One more surprise waited for me when we went to sleep outside, on a trestle bed, under the stellar sky. Children ‘organized’ for me an excursion on the stellar sky. Interrupting each other, they started to acquaint me with the stars.
– Look, over there, there are two stars - the heavenly horses (Akboz ат– the White horse and Kokboz ат– the White-blue horse) attached by a gold chain to the Iron stake – Temir Kazayk (the Polar star). Can you see in the sky the traces of a gold chain? ... Seven robbers (Zhety karakshy -the Big Dipper) want to steal the horses. They don't sleep all night long and do a full revolution round the Pole star and the horses, but as soon as the robbers come near the horses, the Morning Star -Tan Sholpan (the Venus) appears in the sky at 5 or 6 o'clock in the morning. There comes the morning and seven robbers hide.
And that is Urker (the Pleiades) - animals want to catch it to have an eternal summer.
And that is Kus Zholy – the Birds’ Path (Milky Way), it moves round all night long like the hands on the watch dial.
Listening to their stories about the stellar sky, you start understanding why the researchers of the Kazakh steppe wrote that nomads look at the sky as the European looks at his pocket watch.
Promising to wake us up at 5 o'clock in the morning to meet Venus, Bibigul wished us good night. Early in the morning stars in the pale sky disappeared, and there was the only bright star- Tan Sholpan.
And then Bibigul showed me how to weave a carpet. She keeps her mother Sabilya’s all weaving tools and even continues her mother’s passion.
Later I organized a special exhibition of hand-made items that Bibigul and her children made, and she showed us a master class in weaving.
Dreams of a village boy are different, they are not spoiled by iPhones and iPads. The eldest son, 10-year-old Rakhat, was visiting his sister who lives in the city, the youngest son Igilik was at home. He is 9. Igilik has always a smile on his face. His friends and relatives nicknamed him Mukhtar Shakhanov, not only for his external similarity to the famous poet, but also for the courage of his character, resourcefulness and a sharp tongue, he is never at a loss for a word.
We are sitting in a small room and Igilik shows me the drawings of the future of his village and explains that life will soon change for the better there. "Mother will own two vehicles – a Kamaz truck for transportation of hay and Gazelle van – for transportation of cattle. We will have a bigger house, and each one of us will have a separate room. Here we will build a paved road, and over there a bath house – separate for women and men and separate toilets. We will have a horse in our yard and for my birthday my mother will give me a baby camel as a present".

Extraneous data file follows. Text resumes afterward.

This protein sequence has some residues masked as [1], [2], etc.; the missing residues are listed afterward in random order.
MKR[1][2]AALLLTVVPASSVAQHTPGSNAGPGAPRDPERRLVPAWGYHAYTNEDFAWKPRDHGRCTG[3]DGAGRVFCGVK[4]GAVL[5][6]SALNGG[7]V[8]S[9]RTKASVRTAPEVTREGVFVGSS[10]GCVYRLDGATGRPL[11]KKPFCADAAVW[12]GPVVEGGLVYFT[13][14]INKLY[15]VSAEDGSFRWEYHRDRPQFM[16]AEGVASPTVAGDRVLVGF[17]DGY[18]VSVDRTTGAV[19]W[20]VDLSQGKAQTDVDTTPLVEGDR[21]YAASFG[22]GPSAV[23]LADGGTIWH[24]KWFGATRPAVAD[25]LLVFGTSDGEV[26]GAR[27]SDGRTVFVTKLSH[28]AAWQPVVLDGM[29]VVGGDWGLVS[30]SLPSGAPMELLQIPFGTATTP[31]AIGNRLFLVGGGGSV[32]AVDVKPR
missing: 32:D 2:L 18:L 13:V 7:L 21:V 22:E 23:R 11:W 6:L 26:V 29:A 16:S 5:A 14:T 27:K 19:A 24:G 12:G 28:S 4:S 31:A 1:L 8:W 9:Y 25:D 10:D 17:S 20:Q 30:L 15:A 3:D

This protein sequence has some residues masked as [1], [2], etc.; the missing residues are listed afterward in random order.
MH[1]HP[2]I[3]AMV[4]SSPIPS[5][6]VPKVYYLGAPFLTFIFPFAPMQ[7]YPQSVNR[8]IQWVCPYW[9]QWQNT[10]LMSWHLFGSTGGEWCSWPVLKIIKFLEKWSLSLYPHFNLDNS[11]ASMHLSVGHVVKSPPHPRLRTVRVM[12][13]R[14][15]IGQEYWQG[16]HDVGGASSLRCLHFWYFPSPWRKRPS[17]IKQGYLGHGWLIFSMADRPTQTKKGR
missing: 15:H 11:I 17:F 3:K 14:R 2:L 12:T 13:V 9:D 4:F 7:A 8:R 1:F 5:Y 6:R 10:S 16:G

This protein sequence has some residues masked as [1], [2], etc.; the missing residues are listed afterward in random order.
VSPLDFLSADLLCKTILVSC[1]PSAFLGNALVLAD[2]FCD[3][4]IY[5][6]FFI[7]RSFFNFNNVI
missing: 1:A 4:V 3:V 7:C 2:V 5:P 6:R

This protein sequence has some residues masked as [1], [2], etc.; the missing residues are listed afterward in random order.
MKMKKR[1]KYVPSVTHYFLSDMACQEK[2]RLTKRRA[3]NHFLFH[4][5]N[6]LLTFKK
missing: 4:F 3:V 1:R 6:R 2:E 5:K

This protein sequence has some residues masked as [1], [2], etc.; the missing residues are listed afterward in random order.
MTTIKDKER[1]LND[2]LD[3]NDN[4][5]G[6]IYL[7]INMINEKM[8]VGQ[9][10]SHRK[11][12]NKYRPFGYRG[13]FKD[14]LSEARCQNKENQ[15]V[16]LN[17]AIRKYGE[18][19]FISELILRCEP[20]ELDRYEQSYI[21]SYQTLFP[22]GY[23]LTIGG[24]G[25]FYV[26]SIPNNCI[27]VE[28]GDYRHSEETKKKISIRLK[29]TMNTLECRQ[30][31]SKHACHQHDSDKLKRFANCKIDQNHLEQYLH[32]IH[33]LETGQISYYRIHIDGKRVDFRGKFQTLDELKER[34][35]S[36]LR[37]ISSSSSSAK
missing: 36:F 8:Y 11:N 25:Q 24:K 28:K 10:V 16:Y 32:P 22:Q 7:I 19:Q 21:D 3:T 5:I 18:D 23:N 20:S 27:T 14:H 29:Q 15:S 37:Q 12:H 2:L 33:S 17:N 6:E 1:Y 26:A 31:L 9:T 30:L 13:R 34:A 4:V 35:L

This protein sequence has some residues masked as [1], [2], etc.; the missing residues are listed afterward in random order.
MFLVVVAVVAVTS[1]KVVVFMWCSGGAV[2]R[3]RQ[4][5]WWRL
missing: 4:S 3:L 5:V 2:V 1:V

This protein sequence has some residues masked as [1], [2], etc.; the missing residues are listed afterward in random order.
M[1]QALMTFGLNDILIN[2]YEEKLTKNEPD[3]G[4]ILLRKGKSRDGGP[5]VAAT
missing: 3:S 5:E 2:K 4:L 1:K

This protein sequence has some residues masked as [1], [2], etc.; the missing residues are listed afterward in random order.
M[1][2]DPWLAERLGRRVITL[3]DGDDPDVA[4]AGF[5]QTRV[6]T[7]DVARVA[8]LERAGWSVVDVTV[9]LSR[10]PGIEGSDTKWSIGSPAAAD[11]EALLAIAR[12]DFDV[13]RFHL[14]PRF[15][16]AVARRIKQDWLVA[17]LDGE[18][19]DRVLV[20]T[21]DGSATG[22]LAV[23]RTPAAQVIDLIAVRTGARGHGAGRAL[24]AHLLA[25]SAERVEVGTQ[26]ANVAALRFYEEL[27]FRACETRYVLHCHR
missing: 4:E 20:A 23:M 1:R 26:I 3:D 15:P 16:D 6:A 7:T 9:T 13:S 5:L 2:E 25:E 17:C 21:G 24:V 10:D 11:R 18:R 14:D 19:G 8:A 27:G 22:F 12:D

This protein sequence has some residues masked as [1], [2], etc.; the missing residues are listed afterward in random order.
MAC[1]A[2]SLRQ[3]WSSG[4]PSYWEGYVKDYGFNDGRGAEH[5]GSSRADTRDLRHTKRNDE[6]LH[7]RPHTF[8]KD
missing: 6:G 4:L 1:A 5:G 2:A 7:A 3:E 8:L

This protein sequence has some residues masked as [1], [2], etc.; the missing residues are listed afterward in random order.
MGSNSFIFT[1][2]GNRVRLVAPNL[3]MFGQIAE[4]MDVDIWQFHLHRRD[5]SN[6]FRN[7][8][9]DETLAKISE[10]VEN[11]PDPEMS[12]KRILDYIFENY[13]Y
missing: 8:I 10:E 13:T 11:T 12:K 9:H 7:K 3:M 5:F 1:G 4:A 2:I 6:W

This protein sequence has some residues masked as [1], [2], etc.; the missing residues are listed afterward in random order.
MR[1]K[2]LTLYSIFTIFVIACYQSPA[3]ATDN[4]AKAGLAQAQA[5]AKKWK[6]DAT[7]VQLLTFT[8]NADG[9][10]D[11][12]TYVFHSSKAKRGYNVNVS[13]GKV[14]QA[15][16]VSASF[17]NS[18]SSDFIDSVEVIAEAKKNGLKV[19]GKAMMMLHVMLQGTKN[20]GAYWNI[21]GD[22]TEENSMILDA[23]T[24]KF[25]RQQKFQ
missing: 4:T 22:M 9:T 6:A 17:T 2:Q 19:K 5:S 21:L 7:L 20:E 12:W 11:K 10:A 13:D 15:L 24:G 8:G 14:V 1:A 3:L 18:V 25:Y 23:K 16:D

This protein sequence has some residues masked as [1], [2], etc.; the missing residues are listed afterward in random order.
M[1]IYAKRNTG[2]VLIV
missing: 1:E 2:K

Then he tells me how he looked after the cattle in the summer and that he knows what is necessary to do to make sheep corpulent. And then he starts giving me the lessons of life by recollecting the Kazakh proverbs: "If you have a problem with your stomach, you need to control your mouth and if you have problems with your eyes you need to contorl your hands", "A hungry boy doesn't play with a well-fed boy, and well-fed boy never thinks that he can be hungry". I wonder, if Igilik had all these iPhones and iPads, would he still have the desire to dream, read and draw?
She dreams about Obaly
In this December trip – now to Akkistau, and not to Obaly village - I learned that Bibigul’s three eldest daughters got married, and that she has grandchildren now. Younger sons went to school.
The local akimat (government) helped her with housing at the regional center. Although it is a barrack-type lodge, but it has electricity and heating.
However, Bibigul didn't leave her old house in Obaly.
– My real house is there, – she tells me. – It is difficult for me to part with Obaly. In the summer I graze people’s cattle, that’s how I earn my daily bread, but it is difficult for children to go to school every day covering tens of kilometers. Here, in the district centre, it is convenient, of course. The school is nearby, we have power and heating, but the soul cries out for the steppe. I can't get used to this life.
Here we lock the door even when we go to fetch water, and we ask “who is there?” every time someone knocks on our door... In Obaly, if someone knocks on the door (by the way, it is never locked), we open it with pleasure and happy to see the guests, but here we became a bit careful.
Putting a humble food on the table, she continues:
– Over there, in the open country, you breath more freely, and here there is so much garbage. When my mother was alive, she used to teach us not to step on the places where slops or simply dirty water is poured; such places were considered dirty and bringing diseases.
Bibigul always mentions the names of her mother Sabilya and her father Saifolla. She teaches her children on the example of her parents. “My Mother taught me so... My father used to say...” – teaches her children Bibigul.
Brought up in a warm atmosphere of maternal love, her children don't feel inferior that they have no mobile phone, iPad or expensive clothes. Surprisingly, but in this poorest family nobody complains of shortage of the most necessary things. Even little Igilik treats life philosophically. "Once I will save up a lot of money and I will buy laptop", – says he pensively, but a minute later he happily gives all his saved-up money to mother to buy milk or butter.
Bibiugul calls her children only by pet names. On behalf of my colleagues I wish this family a Happy New Year. The eldest daughter Tatti is called Zhourek (Heart), the second daughter Aimendy is called Aim (My moon), Perizat – Kounim (My sun), Anar –Goulim (My flower), Rakhat – Zhanym (My soul), and Igilik is called Zhan (one more Soul).
By Zeena Urynbassarova
Photos taken by the author